This jam-packed show features Heidi Belinksy, the owner and proprietor of Max & Co Post. We cover the gamut in this show — from antique postcards to writing postcards to the business of selling modern postcards.
This was the second annual event put on by Alex Krohn, the creator of Love Hearts Project. We sat down with Alex, and a number of people who were at the event writing postcard love letters. Hundreds upon hundreds of love letter postcards were written and sent. Want to feel the love? Here you go.
What’s the first fairy tale you remember hearing as a child? And do you know fairy tales are told to you throughout your life?
In this episode, we hear from the world’s preeminent scholar on fairy tales — the author and postcard collector Jack Zipes, who wrote the fabulous coffee table book Tales of Wonder: Retelling Fairy Tales Through Picture Postcards. Jack is the author numerous books, including the definitive translations of two version of the Brothers Grimm tales.
In this episode, Jack Zipes talks about how he started his postcard collection by wandering into a paper and ephemera show in Paris; how he pursued his fairy tale postcard collection; and the discussion that led him to donate his unique collection to the Weisman Art Museum at the University of Minnesota. His extensive collection of 3000+ postcards can be seen at the Weisman Art Museum in an exhibition until July 7, 2019.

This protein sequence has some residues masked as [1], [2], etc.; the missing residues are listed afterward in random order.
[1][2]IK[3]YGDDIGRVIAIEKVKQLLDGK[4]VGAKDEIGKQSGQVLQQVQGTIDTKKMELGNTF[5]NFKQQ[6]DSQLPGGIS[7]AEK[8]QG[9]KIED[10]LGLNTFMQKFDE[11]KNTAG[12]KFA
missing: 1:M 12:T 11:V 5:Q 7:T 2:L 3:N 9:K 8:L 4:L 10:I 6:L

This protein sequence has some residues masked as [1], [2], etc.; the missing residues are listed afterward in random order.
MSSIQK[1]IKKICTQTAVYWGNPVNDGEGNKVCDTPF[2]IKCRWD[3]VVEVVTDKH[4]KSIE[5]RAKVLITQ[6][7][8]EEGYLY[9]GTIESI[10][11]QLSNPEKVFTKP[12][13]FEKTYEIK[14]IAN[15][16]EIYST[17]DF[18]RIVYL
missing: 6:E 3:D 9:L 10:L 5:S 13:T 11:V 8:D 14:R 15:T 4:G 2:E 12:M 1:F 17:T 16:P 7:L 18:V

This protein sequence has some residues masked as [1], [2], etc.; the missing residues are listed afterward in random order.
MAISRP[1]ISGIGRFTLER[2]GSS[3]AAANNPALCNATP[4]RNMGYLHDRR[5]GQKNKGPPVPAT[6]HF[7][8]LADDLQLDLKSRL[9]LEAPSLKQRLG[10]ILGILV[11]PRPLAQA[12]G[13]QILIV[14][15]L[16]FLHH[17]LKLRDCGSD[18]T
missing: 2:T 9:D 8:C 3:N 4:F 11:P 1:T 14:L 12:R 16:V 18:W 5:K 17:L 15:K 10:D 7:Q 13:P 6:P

I sent 147 postcards in the first two weeks of January. The same postcard titled 1967: A Memoir. I had written a short story that was 3,534 words long and 147 paragraphs. So, what would any writer do? Sit down one night with a list of recipients and a random number generator…and get writing.
This show is my observations about what happened. Peoples’ reactions about everything from my handwriting to the stamps to the story. It’s about how much ambiguity people can handle. And it’s about engaging in a story in a deep way. A special shoutout goes to Diane C., who watched the story unfold over the weeks of January and assembled it in order from its misbegotten roots.